2 Carlton Fisk 2226 Ind. Games 8961 7947 2173 380 43 356 1222 790 1236 .273 .346 .466 .813
3 Bob Boone 2225 Ind. Games 8079 7181 1819 300 26 104 815 660 602 .253 .315 .346 .661
4 Gary Carter 2056 Ind. Games 8334 7382 1939 349 29 301 1132 768 901 .263 .334 .440 .774
5 Jason Kendall 2025 Ind. Games 8558 7498 2169 391 35 74 732 710 677 .289 .367 .380 .748
6 Tony Pena 1950 Ind. Games 7036 6454 1680 298 27 107 705 453 840 .260 .309 .365 .674
7 Brad Ausmus 1938 Ind. Games 7081 6261 1577 270 34 80 606 632 1030 .252 .325 .344 .670
8 Jim Sundberg 1927 Ind. Games 6859 5986 1484 242 36 94 620 694 958 .248 .326 .347 .674
9 Al Lopez 1919 Ind. Games 6562 5875 1533 204 43 51 640 550 533 .261 .326 .336 .662
10 Benito Santiago 1917 Ind. Games 7407 6856 1805 319 41 213 900 418 1244 .263 .306 .415 .721
Provided by Baseball-Reference.com: View Play Index Tool Used
Generated 5/17/2012.

So, as expected, only 5 players have caught over 2000 games but, surprisingly, all were contemporaries of one or more of the other four. So, we had Fisk and Boone in 1990, Fisk and Carter in 1991 and 1992, and Kendall and Rodriguez in 2010.

Clearly, more teams, a longer schedule, better conditioning and training, and bigger paycheques have all contributed to players playing longer than in the past. Still, it’s interesting to see times when all-time greats at a position are contemporaries.

I’m going to do a bit of digging and see if I can find the games where opposing starters at a position had the most career game experience. And, I’ll also take a look at the outfield. Meanwhile, let me know your thoughts. Any surprises?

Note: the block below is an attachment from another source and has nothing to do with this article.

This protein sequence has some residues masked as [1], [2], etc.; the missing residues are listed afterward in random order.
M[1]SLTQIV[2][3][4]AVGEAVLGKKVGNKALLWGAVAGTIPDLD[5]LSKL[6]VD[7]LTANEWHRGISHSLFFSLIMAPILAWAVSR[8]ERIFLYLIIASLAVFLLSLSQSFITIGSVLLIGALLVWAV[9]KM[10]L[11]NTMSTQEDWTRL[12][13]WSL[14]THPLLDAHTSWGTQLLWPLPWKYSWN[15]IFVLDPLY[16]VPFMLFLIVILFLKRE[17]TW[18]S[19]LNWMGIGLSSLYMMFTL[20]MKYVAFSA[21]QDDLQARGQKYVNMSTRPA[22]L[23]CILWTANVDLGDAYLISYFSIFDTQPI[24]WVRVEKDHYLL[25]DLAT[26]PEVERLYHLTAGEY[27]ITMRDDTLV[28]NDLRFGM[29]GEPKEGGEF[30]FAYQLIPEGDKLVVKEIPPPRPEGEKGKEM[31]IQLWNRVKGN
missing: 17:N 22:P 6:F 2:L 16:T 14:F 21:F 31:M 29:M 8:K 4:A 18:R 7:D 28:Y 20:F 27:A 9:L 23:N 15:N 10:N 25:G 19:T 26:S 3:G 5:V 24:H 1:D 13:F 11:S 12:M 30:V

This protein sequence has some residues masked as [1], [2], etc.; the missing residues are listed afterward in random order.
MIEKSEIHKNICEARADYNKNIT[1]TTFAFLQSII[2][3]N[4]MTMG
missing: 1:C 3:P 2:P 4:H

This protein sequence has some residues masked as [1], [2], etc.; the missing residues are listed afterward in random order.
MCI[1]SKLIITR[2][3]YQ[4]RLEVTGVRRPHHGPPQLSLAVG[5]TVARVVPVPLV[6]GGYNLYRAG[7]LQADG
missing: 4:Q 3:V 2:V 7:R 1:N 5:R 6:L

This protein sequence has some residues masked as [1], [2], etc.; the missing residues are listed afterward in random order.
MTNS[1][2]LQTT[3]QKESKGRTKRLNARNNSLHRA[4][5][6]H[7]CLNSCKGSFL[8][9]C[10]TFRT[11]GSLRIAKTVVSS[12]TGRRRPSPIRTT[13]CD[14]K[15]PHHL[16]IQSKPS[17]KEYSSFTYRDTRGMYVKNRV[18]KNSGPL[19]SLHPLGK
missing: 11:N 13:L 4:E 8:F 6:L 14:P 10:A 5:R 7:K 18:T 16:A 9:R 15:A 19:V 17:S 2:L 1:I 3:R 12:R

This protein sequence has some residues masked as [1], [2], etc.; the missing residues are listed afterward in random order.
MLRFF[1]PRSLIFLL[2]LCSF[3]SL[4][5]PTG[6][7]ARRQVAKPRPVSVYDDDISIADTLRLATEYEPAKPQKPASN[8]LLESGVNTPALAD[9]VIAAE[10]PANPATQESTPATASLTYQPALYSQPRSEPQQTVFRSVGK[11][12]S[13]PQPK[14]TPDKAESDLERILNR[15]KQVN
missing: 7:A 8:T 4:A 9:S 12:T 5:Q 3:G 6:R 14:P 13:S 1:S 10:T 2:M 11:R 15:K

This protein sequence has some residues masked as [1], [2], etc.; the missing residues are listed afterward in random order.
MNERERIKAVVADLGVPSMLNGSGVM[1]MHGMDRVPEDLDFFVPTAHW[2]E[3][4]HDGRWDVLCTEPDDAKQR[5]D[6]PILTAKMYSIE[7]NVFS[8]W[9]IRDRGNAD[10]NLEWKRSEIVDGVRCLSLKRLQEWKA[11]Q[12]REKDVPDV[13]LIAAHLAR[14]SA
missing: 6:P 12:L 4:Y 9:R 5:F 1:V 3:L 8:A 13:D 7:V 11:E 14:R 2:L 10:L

Comments

Third Basemen and Career Confluences — 53 Comments

  1. I’m not so sure it’s a lock for Rolen given his atrocious offensive numbers this year following a poor year in 2011 he may well get benched.

  2. Howard, why do the Reds continue to give Scott Rolen a regular spot in the lineup when he consumes so many outs?

    Loyalty, inertia, front-office incompetence, fan pressure, dry minor-league system?

    How will they ever catch the Cardinals if they allow an offensive position to be occupied by a batting liability?

    • I can’t believe it’s loyalty or fan pressure considering Rolen has had only one good season for them. The other possibilities sound very reasonable though.

  3. It’s fairly amazing that easily 2 and arguably 3 of the 10 best third basemen of all-time (I would put Beltre about 12th or so right now but 2 more good years would put him at 10 for me) had careers that were almost entirely concurrent and so many people didn’t seem to notice? At least I don’t remember a whole lot being written about it. Chipper got the best press but was usually over-shadowed by Atlanta’s pitching. Rolen played in Schmidt’s shadow in Philly and always seemed to be mentioned after Albert and Jim Edmonds in St. Louis. Beltre bounced around a fair bit and was most often noticed for his up and down seasons rather than his defense or the huge offensive seasons he did produce.

    It does seem incredible that all but maybe 3 of the 15 greatest third basemen of all time played at least some of their career in the past 40 years and that the best of the 3 that didn’t only missed by a few years. Shortstop and maybe catcher are the only positions close to being so heavily weighted with modern era players but at both of them you have a couple of stars who’s careers started before WW2 at or near the top of the list (Wagner/Vaughn and Gibson/Cochrane). Baker is the only one who comes close at third and his career was pretty short for a non-catcher and he doesn’t crack my top 5,

    • Hartvig, just out of curiousity, does Brooks Robinson top your all-time list of “best” third basemen?

      The difficulty, in my view, of ranking players, is separating offense from defense. Silver Slugger Award versus Golden Glove Award.